Swine practice: Planning for the 21st century

Noel T. Kavanagh, MVB, DPM, MBAE, MRCVS

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There is potential for pig veterinarians to broaden the range of services they provide into areas that might, initially, appear to be nonveterinary. In order to compete successfully for this market, the veterinarian must be educated in a wide range of ancillary areas and must demonstrate expertise for which the consumer is prepared to pay. Regulatory changes could create new opportunities for veterinary services. Opportunities exist for greater involvement in quality assurance schemes, animal welfare, disease control and eradication programs, biosecurity procedures, environmental programs, and enhancement of food safety. Food safety programs will require close ties among veterinarians, government agencies, producers, meat processors, pharmaceutical manufacturers, consumer associations, and transporters. Because the veterinary consultant will need to play an active role in developing programs designed to improve food safety and the consumer's image of pork, food-safety-related veterinary services, laboratory services, consultancy, and quality assurance practices are likely to expand in the future. Consumer pressure could radically influence systems of intensive pig production in the future, particularly the confinement of sows, the use of totally slatted floors, and the use of farrowing crates for lactating sows. The pig veterinarian will play a key role in developing and advising about alternative systems of housing that both satisfy welfare requirements under commercial conditions and allow pork to be produced profitably. The demand for laboratory procedures is increasing. The support of a laboratory not only enhances the quality of professional services, but could also increase client satisfaction, and broaden the range of services provided by the consultant.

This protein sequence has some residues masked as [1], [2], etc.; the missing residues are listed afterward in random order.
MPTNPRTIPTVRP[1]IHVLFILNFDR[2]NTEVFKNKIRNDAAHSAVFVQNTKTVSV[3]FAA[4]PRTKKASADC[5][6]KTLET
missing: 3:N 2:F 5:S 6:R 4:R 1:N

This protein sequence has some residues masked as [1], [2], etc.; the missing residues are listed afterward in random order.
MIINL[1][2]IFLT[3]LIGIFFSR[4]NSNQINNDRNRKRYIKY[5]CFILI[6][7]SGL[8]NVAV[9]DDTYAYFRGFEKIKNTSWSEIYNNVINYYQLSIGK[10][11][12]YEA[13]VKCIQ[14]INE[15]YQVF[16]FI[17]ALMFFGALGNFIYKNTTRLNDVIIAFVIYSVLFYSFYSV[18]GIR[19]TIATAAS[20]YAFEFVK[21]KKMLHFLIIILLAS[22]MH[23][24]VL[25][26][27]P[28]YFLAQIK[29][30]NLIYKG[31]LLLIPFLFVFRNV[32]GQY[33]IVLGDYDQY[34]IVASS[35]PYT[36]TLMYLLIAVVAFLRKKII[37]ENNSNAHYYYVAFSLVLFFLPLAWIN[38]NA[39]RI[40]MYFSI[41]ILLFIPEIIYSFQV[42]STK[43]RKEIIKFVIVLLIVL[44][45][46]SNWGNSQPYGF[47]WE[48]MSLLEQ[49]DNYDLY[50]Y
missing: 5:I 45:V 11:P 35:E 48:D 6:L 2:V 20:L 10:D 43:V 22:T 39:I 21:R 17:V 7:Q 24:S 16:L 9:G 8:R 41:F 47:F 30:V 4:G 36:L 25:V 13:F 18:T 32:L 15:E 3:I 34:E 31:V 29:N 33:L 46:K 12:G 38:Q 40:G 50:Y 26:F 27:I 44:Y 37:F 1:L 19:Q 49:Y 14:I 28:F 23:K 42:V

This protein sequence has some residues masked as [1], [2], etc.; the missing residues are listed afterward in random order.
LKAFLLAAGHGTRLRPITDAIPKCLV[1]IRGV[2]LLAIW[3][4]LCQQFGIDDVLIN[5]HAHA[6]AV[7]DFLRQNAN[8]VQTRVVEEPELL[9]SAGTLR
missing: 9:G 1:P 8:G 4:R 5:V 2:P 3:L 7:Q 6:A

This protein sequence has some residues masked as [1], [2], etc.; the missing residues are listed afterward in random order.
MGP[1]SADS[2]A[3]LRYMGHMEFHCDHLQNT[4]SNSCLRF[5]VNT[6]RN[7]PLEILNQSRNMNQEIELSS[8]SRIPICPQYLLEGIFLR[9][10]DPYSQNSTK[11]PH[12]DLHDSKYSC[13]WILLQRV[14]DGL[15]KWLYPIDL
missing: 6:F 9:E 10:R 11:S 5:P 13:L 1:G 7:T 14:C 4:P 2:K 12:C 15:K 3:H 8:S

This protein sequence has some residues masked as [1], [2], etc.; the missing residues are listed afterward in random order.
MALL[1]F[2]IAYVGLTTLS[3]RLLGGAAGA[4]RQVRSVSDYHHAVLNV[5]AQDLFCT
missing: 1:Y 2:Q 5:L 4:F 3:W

Keywords: practice, industry

RIS citationCite as: Kavanagh N. Swine practice: Planning for the 21st century. J Swine Health Prod 1998;6(4):165-169.

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